There are many people who will bring their pet into a relationship or will, together as a couple, adopt or purchase a pet for their household. With more people having a work-from-home set up, we have seen the number of pets in homes increase over the course of the pandemic. The question then becomes, how do we deal with these furry little family members on separation?
In my practice as a family law lawyer, I have seen the number of cases involving pets become more prevalent. I have dealt mostly with dogs and cats, but have had the occasional fish, bird, and even snail swim, fly or slowly cross my desk.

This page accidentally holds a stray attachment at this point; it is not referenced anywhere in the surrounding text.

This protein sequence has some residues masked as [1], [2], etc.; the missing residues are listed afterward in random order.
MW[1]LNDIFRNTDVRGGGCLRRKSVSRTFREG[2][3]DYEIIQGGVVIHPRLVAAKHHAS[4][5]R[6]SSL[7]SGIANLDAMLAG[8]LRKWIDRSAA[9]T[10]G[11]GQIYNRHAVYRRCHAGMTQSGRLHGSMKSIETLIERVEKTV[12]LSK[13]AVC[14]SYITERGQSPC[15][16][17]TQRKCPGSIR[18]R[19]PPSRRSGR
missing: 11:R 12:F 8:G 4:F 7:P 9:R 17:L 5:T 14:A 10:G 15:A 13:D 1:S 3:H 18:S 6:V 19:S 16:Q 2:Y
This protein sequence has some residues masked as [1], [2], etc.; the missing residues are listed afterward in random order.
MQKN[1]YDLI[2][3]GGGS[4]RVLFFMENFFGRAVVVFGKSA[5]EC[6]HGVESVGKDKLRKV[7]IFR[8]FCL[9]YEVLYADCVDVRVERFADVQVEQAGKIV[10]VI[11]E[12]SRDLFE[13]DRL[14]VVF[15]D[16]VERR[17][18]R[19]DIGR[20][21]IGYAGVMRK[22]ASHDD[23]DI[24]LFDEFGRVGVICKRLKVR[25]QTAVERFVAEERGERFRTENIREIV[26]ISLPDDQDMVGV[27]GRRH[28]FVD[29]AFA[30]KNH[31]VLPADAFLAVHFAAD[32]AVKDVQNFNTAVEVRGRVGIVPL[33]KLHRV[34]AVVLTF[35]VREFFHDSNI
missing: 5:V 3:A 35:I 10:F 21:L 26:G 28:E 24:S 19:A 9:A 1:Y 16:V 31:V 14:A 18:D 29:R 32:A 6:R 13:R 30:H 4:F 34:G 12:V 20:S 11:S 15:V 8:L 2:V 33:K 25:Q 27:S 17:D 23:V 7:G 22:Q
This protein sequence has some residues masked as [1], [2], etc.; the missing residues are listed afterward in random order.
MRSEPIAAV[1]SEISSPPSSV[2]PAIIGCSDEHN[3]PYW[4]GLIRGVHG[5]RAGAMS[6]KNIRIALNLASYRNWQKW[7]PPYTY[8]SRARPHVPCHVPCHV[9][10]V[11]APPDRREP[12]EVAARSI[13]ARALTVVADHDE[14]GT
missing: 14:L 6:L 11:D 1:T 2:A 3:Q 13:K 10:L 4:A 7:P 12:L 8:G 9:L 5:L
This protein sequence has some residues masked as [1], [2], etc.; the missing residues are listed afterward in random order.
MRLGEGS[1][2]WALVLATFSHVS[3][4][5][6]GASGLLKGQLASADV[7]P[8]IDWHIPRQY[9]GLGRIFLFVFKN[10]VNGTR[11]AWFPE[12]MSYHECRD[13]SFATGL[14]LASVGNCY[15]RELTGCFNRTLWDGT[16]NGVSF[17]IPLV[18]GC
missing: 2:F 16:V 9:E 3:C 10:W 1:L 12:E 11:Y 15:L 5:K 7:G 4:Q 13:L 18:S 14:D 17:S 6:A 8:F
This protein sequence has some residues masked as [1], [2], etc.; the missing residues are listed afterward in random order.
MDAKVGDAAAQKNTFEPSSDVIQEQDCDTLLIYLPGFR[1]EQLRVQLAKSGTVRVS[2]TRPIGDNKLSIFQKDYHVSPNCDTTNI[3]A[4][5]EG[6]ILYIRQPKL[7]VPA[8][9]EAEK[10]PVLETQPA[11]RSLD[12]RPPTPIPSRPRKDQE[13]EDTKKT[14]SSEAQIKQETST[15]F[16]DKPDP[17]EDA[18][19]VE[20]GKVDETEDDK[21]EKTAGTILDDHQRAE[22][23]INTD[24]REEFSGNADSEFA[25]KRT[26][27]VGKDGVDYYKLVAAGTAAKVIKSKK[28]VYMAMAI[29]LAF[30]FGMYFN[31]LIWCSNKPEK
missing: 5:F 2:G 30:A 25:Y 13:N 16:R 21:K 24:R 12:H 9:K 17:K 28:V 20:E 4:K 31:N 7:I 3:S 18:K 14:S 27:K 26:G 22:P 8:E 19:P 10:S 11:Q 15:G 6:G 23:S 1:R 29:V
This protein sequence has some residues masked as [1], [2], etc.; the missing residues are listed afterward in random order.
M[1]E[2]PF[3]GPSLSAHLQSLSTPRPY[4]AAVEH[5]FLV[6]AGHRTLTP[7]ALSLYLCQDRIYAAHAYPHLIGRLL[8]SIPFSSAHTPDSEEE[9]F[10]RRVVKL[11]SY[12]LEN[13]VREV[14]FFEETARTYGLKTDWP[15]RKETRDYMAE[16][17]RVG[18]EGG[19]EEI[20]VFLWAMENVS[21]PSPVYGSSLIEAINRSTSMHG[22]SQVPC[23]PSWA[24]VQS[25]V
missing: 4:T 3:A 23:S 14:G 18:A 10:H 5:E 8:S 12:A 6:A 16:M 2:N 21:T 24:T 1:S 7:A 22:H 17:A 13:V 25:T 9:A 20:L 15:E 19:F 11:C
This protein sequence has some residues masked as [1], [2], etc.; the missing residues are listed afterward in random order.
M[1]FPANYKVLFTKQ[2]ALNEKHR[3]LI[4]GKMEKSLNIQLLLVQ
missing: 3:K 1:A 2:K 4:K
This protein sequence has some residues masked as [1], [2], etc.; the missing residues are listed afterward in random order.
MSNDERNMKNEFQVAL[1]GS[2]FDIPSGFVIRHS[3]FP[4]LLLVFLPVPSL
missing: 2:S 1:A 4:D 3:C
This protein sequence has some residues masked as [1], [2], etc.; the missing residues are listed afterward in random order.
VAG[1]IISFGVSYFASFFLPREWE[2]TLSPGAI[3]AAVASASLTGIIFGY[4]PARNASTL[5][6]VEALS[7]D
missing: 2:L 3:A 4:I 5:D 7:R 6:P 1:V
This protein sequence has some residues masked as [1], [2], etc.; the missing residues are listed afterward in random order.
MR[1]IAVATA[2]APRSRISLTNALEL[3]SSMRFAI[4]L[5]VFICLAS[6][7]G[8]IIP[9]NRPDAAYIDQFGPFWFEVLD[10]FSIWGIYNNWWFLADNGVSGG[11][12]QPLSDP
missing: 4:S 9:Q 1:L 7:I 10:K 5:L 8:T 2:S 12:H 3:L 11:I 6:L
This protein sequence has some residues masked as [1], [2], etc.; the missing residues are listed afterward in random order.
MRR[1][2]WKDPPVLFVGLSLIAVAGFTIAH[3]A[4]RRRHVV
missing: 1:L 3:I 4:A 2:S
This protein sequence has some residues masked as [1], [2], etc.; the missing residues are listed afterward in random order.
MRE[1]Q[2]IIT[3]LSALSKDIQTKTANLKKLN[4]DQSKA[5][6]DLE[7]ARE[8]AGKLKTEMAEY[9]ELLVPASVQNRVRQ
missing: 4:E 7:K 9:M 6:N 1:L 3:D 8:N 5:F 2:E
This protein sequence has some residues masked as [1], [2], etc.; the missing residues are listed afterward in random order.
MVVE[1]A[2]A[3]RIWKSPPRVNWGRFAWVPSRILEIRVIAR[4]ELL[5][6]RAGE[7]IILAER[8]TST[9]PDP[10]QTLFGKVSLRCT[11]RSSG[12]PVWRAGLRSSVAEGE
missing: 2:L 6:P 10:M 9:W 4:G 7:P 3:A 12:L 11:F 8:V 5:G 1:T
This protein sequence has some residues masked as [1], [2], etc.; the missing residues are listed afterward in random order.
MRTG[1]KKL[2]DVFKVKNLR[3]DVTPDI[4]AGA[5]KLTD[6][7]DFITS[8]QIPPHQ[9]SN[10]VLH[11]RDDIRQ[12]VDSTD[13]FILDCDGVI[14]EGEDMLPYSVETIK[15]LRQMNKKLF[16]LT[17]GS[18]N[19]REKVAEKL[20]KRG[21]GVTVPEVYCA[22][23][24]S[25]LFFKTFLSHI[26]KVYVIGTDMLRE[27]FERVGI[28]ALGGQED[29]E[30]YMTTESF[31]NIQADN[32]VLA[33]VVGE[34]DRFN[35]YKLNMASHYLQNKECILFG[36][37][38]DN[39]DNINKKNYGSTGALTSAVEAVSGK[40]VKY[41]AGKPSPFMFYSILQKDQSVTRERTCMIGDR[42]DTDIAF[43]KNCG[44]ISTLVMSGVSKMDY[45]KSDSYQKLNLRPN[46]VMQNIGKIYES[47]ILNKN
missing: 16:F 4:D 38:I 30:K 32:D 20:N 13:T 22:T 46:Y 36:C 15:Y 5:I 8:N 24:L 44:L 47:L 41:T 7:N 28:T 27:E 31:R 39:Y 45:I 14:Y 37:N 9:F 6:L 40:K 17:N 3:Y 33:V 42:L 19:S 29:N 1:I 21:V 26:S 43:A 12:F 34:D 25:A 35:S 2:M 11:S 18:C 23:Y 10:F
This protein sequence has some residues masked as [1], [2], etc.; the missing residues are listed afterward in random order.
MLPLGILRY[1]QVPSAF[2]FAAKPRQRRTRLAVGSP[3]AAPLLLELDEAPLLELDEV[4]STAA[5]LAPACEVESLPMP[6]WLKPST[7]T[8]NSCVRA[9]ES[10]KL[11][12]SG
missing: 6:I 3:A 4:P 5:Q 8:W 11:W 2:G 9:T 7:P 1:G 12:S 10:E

People are attached to their pets. Many will fight for them quite strongly or at least want time with them after the separation. If there are children involved, some people will agree that the pets travel with the child at parenting exchanges. Others will create a separate schedule for the pet. Some people are willing to split up their pets if there is more than one. Others will part with them but want to negotiate terms that ensure their pets are taken care of. However, if parties cannot agree, then family lawyers are left turning to the case law to see what way they can best assist the parties, both in and out of court – and yes, these cases can go to court.